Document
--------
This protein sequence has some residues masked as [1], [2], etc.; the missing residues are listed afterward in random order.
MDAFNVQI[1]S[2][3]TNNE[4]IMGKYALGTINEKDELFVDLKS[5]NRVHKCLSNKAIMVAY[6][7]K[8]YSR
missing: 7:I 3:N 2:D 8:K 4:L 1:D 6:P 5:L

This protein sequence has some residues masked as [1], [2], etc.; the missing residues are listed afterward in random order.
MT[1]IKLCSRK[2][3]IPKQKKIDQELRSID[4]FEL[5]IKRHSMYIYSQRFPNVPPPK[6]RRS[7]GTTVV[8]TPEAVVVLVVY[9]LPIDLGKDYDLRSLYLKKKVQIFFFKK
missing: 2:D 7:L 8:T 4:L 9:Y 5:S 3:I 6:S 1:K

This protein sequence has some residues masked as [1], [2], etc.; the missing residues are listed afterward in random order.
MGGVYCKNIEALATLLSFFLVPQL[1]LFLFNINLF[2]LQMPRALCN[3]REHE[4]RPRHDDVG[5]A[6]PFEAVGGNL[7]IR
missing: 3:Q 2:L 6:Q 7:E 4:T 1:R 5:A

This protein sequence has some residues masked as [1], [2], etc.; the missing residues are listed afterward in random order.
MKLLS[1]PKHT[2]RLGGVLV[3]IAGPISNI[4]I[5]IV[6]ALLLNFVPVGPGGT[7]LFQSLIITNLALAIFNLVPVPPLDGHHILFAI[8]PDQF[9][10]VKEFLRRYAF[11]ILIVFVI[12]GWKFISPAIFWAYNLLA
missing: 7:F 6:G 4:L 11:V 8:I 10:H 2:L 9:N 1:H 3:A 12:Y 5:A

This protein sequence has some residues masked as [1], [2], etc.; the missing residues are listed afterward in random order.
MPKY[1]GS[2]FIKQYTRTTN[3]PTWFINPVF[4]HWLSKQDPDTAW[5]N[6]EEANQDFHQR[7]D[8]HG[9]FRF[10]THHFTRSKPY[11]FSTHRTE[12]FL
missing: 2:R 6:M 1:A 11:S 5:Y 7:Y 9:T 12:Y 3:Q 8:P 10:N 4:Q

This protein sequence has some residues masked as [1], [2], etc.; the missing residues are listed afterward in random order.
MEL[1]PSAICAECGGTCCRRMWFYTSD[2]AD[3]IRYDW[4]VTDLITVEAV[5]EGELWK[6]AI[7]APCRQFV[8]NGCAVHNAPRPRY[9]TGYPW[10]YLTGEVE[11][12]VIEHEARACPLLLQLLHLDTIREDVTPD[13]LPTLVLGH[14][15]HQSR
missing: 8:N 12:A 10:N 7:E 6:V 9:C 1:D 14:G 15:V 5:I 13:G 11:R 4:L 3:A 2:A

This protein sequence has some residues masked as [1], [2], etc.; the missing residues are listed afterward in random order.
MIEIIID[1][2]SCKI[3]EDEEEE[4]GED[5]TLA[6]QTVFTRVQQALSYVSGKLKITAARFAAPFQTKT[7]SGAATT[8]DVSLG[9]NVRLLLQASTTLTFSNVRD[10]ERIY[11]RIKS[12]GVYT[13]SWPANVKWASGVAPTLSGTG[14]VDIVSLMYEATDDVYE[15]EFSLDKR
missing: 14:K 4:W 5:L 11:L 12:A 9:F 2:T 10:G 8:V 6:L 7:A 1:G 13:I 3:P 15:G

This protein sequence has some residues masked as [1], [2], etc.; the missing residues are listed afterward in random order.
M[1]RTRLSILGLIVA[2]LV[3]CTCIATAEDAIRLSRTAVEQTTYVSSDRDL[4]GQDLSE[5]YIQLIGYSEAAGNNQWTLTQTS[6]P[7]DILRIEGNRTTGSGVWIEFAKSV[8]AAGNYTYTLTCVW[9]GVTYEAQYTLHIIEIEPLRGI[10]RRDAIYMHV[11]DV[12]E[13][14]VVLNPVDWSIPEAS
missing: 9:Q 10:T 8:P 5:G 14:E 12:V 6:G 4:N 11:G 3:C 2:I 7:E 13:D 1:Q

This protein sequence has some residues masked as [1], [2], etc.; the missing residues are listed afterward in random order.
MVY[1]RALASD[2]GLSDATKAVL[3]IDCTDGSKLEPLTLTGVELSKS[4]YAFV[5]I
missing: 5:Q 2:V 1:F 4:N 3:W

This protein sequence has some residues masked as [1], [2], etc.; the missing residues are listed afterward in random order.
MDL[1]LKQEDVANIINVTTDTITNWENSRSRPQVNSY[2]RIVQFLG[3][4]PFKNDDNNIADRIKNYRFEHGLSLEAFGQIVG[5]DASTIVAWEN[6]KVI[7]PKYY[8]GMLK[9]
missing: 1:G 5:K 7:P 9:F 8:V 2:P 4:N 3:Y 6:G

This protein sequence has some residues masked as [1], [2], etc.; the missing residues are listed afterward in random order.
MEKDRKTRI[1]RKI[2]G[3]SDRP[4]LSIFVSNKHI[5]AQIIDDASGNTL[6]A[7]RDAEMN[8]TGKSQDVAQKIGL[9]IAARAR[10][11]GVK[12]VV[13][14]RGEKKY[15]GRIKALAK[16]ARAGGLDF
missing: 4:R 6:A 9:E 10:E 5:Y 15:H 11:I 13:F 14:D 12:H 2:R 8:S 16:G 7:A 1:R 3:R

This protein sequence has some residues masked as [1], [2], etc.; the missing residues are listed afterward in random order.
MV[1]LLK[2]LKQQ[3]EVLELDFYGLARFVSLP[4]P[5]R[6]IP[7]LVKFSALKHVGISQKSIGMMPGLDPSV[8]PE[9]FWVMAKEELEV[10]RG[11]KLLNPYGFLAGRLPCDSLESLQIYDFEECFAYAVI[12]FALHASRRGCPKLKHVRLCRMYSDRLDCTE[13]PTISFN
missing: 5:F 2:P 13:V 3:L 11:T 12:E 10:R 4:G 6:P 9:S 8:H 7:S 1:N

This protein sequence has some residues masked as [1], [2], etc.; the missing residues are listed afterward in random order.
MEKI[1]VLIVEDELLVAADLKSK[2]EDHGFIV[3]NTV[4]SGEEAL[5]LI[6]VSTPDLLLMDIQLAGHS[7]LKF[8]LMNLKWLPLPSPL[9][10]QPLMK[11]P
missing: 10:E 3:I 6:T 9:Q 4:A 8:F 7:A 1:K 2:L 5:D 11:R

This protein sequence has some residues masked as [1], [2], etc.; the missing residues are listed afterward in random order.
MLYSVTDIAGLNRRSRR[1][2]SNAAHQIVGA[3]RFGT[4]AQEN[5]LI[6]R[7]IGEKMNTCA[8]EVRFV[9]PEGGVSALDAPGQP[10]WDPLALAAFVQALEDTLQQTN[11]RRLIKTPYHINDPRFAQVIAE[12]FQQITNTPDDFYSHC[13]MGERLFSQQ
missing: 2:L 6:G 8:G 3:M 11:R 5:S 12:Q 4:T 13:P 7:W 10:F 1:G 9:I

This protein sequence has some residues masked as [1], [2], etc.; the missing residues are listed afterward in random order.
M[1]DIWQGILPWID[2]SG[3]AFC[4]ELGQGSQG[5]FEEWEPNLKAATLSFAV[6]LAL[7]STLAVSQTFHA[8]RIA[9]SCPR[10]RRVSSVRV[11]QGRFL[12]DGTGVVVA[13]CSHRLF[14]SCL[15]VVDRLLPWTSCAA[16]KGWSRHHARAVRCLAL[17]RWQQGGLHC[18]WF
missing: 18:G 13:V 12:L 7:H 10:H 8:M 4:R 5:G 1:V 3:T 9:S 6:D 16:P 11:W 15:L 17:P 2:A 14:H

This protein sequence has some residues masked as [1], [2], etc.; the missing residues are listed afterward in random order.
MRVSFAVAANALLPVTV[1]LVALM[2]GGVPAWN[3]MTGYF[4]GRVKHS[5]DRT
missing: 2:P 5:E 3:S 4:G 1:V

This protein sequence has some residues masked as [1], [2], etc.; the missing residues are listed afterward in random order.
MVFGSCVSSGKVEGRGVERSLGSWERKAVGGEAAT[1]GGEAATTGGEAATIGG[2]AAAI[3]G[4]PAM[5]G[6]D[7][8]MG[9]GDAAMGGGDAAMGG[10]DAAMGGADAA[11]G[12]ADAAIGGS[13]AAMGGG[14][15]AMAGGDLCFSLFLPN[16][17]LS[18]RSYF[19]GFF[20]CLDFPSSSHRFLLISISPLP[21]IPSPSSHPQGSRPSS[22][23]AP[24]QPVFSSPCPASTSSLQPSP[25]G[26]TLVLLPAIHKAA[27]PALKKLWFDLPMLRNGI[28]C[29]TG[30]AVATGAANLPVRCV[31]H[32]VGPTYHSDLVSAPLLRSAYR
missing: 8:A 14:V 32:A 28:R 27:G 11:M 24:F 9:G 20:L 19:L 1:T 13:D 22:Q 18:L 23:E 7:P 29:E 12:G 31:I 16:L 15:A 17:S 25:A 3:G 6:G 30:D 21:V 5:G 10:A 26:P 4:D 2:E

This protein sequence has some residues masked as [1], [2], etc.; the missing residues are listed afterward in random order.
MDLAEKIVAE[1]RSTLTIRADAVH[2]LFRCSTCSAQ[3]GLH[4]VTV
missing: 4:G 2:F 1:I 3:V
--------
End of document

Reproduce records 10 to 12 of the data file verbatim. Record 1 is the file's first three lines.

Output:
This protein sequence has some residues masked as [1], [2], etc.; the missing residues are listed afterward in random order.
MDL[1]LKQEDVANIINVTTDTITNWENSRSRPQVNSY[2]RIVQFLG[3][4]PFKNDDNNIADRIKNYRFEHGLSLEAFGQIVG[5]DASTIVAWEN[6]KVI[7]PKYY[8]GMLK[9]
missing: 1:G 5:K 7:P 9:F 8:V 2:P 4:N 3:Y 6:G

This protein sequence has some residues masked as [1], [2], etc.; the missing residues are listed afterward in random order.
MEKDRKTRI[1]RKI[2]G[3]SDRP[4]LSIFVSNKHI[5]AQIIDDASGNTL[6]A[7]RDAEMN[8]TGKSQDVAQKIGL[9]IAARAR[10][11]GVK[12]VV[13][14]RGEKKY[15]GRIKALAK[16]ARAGGLDF
missing: 4:R 6:A 9:E 10:E 5:Y 15:H 11:I 13:F 14:D 12:H 2:R 8:S 16:G 7:A 1:R 3:R

This protein sequence has some residues masked as [1], [2], etc.; the missing residues are listed afterward in random order.
MV[1]LLK[2]LKQQ[3]EVLELDFYGLARFVSLP[4]P[5]R[6]IP[7]LVKFSALKHVGISQKSIGMMPGLDPSV[8]PE[9]FWVMAKEELEV[10]RG[11]KLLNPYGFLAGRLPCDSLESLQIYDFEECFAYAVI[12]FALHASRRGCPKLKHVRLCRMYSDRLDCTE[13]PTISFN
missing: 5:F 2:P 13:V 3:L 11:T 12:E 10:R 4:G 6:P 9:S 8:H 7:S 1:N